And yet, these public declarations are only part of a broader, untold story currently unfolding across a region too often associated with hardship or conflict. This is a story of societal transformation and community resilience; one in which the movement to abandon traditions such as FGC is just one factor in a sea change around the way women and girls are treated in traditionally very conservative areas. Increased access to education for girls is one major outcome: with the pledge to abandon FGC and child/forced marriage, girls are likely to stay in school for longer.
Tostan–a non-profit based in Dakar, Senegal and currently operating in six countries–offers a holistic, human rights-based educational program that has been building this kind of local capacity to address complex, sensitive and intersecting problems at the grassroots for 25 years. In that time, we have seen results in many issue areas, including but not limited to:
Women’s empowerment: over 20,000 women have been selected into community leadership positions and a growing number into elected office–some even running for mayor;
Peace and security: 1,500 local conflicts resolved, often with women and youth leading the process and contributing to the solution;
Governance: more than 100,000 people have learned about democracy and how to make decision-making equitable;
Education: over 40,000 people, mostly women, have improved their reading skills thanks to our innovative training on mobile phones–and others.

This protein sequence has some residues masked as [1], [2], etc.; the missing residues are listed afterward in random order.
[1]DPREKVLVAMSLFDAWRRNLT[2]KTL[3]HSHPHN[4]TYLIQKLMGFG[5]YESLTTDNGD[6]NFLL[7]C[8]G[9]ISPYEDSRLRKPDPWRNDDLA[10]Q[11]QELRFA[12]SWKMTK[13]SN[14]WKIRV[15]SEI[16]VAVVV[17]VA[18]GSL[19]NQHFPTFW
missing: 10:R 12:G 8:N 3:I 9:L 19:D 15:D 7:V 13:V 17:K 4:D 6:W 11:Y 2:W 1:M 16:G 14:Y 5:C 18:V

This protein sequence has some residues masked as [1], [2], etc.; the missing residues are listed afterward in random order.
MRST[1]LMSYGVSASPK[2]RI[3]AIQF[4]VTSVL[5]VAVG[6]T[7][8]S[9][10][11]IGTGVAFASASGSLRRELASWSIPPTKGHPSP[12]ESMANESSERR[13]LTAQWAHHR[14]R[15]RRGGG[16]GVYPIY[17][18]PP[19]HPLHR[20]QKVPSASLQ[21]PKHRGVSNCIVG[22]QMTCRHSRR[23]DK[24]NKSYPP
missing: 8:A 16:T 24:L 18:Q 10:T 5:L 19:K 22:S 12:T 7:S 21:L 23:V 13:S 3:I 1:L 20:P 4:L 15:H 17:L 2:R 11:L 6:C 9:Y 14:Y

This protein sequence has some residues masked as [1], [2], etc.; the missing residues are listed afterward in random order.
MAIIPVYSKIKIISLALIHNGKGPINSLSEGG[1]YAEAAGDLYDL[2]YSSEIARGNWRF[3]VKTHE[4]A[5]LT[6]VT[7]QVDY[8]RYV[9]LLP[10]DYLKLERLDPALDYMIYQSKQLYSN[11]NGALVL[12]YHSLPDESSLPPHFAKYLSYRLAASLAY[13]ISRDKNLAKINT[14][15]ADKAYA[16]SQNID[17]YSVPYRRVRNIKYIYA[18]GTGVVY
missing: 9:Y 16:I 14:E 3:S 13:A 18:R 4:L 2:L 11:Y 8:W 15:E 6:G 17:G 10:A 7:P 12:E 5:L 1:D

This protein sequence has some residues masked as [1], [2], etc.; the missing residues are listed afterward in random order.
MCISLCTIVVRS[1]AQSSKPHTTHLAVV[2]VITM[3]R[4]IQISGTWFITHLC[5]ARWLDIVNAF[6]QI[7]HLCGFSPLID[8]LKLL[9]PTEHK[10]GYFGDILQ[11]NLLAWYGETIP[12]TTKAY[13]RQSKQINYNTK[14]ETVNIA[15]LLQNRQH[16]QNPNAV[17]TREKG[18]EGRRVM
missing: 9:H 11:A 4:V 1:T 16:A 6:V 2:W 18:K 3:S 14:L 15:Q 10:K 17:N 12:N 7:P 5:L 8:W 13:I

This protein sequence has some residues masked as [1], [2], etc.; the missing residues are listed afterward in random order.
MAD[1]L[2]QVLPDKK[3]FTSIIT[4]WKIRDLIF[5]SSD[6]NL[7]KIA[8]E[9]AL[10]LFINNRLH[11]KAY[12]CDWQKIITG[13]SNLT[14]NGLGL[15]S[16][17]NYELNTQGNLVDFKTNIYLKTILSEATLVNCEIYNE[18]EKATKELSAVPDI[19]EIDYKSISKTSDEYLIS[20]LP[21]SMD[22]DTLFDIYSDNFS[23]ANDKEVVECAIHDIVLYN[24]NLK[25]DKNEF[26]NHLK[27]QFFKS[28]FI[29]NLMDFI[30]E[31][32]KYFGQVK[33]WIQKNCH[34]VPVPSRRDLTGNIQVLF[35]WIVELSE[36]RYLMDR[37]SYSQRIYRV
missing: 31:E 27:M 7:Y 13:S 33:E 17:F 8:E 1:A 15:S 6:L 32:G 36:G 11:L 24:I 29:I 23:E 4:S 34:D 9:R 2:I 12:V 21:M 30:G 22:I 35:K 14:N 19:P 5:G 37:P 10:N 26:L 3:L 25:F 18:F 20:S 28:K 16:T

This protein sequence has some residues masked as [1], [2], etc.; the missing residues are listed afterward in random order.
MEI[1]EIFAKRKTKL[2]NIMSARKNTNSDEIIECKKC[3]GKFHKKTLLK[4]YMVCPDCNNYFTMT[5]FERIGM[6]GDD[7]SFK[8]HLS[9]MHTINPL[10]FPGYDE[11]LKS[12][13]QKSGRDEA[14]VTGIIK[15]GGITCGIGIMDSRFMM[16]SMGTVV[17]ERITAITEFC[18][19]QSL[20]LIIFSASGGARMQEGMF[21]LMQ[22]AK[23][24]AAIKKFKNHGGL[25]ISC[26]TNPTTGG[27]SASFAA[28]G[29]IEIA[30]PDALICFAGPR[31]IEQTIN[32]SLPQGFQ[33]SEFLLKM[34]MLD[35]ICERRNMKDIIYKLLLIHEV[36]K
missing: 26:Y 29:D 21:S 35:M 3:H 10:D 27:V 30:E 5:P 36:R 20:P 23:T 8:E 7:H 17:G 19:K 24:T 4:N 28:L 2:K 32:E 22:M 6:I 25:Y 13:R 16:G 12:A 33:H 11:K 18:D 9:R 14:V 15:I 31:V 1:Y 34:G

Tostan has learned what is possible when we unlock the greatest resource available to communities everywhere: the creativity and solutions formed by people themselves. As a result of a collective, community-led approach to development, community members envision and create pathways out of hardship, building better futures for themselves and their children.
For more information, please contact:
Joya Taft-Dick, Interim Communications Director, Tostan
Email: firstname.lastname@example.org / Phone (US): 802 299 8473
For more about Tostan, please visit: www.tostan.org
Last year alone, Tostan was awarded the Jury Special Prize in Individual Philanthropy from the BNP Paribas Foundation, as well as the Thomas J. Dodd Prize in International Justice and Human Rights. Tostan has also received the Conrad N. Hilton Humanitarian Prize (2007), the UNESCO King Sejong Literacy Price (2007), the Skoll Award for Social Entrepreneurship (2010), and Sweden’s Anna Lindh Human Rights Award (2005). Tostan was featured in 2009’s Half the Sky: Turning Oppression into Opportunity for Women Worldwide, by Pulitzer Prize winners Nicholas D. Kristof and Sheryl WuDunn, and in 2012, 2013 and 2016 was named one of the Top 100 Best NGOs by The Global Journal.
Tostan’s work has been positively evaluated or cited as best practice by many organizations and academics including but not limited to: the International Center for Research on Women, Stanford University, The Government of Senegal, UNICEF Innocenti Research Centre, Population Council, the Center for Global Development and others.